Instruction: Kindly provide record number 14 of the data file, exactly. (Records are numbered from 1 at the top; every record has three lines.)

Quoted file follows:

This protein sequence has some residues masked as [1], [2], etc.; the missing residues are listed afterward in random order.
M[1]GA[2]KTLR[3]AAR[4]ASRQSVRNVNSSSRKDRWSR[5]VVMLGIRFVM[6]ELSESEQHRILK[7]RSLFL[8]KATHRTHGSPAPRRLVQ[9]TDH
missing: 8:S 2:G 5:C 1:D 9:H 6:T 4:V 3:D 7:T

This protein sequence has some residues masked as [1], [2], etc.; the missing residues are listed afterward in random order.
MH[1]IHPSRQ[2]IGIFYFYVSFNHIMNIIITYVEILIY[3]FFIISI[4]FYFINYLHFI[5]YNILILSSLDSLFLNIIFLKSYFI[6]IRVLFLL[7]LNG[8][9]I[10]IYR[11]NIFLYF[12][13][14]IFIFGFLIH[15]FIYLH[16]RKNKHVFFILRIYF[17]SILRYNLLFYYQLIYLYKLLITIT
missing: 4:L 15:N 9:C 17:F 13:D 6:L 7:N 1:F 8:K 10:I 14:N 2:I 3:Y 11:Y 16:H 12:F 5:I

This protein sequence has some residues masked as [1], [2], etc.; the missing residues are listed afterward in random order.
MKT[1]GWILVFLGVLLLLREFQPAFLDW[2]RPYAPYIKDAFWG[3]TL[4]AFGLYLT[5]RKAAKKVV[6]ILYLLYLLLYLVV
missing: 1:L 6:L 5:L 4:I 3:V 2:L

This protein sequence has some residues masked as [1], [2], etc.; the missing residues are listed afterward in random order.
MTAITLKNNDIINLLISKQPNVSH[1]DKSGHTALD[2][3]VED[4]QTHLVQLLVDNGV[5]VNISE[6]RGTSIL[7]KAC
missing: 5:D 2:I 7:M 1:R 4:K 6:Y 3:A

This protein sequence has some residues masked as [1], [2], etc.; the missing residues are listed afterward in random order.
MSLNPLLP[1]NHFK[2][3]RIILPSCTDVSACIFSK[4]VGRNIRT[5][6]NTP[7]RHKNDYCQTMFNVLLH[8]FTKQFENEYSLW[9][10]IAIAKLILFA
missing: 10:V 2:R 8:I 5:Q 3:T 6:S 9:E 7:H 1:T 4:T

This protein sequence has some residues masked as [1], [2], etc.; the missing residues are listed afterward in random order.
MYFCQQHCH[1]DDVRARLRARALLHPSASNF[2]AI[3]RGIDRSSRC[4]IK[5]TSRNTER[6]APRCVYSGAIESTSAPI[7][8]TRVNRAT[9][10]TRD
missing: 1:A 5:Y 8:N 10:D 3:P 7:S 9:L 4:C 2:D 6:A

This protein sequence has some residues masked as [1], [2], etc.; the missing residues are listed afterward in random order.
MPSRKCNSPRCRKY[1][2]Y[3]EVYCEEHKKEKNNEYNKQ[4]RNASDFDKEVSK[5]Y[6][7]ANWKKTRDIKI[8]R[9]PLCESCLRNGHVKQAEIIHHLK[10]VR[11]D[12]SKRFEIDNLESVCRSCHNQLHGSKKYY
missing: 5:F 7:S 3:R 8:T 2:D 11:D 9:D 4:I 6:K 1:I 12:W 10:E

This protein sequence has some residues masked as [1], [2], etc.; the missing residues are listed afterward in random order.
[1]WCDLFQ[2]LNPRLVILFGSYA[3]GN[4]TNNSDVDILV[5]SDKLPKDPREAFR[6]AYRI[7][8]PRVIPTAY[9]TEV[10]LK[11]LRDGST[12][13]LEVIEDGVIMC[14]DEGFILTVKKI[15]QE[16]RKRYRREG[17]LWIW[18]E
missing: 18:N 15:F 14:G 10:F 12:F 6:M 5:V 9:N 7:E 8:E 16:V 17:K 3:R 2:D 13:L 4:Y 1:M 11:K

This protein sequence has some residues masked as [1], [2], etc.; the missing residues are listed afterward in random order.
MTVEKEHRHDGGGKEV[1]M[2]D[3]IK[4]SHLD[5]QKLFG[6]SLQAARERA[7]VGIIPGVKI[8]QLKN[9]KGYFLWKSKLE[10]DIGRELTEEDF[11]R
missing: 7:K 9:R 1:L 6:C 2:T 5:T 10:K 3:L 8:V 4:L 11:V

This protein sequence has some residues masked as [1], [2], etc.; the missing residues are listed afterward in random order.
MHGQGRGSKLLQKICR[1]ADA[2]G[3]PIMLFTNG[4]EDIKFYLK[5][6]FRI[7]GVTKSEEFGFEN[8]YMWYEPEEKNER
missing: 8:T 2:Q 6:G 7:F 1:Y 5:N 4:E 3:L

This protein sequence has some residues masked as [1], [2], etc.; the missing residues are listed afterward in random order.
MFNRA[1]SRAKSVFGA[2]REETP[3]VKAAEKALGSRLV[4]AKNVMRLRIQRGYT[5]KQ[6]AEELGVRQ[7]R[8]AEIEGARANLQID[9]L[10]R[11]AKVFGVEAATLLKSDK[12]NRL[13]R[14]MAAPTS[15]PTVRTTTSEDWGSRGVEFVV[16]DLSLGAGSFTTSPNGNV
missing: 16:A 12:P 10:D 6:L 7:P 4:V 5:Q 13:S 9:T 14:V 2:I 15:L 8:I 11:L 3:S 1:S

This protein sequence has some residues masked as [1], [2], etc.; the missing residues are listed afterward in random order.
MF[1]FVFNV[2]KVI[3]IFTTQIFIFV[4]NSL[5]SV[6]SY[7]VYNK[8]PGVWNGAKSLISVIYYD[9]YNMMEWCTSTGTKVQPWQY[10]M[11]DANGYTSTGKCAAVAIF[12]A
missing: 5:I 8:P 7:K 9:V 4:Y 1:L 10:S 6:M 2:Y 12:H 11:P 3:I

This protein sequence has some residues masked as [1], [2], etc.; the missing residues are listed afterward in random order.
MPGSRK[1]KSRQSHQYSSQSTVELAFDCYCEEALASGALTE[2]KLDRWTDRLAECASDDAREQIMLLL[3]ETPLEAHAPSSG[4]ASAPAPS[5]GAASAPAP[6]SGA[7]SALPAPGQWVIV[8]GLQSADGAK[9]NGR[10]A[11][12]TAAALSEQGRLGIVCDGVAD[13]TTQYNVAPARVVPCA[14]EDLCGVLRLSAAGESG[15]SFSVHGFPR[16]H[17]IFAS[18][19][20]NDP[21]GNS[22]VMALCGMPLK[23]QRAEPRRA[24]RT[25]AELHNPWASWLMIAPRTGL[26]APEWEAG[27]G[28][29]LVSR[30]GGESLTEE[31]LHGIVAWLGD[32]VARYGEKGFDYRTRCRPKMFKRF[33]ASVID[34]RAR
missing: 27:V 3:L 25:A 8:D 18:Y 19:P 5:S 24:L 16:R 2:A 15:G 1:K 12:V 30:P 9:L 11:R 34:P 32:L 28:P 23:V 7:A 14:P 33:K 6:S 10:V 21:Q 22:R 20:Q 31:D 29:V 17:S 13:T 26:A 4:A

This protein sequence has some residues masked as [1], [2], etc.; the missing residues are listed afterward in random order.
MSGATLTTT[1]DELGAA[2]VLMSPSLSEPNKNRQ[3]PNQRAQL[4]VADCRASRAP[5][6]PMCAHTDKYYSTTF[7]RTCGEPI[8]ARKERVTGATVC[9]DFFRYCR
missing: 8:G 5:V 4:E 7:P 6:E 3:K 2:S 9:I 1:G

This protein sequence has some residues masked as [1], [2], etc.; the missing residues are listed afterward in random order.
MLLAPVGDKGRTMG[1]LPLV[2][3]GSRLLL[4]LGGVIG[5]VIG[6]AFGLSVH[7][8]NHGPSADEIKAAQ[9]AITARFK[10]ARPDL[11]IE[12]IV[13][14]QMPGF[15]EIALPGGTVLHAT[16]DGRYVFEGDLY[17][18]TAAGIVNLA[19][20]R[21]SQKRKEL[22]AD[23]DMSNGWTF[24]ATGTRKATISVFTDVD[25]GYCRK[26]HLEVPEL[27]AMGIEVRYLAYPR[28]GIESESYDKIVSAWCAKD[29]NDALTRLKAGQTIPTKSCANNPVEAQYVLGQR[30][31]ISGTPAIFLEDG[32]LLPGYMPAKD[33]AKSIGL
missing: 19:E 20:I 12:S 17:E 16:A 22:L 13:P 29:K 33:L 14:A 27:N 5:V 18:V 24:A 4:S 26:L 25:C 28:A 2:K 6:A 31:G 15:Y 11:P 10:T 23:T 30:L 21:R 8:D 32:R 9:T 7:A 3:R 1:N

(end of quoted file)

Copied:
This protein sequence has some residues masked as [1], [2], etc.; the missing residues are listed afterward in random order.
MSGATLTTT[1]DELGAA[2]VLMSPSLSEPNKNRQ[3]PNQRAQL[4]VADCRASRAP[5][6]PMCAHTDKYYSTTF[7]RTCGEPI[8]ARKERVTGATVC[9]DFFRYCR
missing: 8:G 5:V 4:E 7:P 6:E 3:K 2:S 9:I 1:G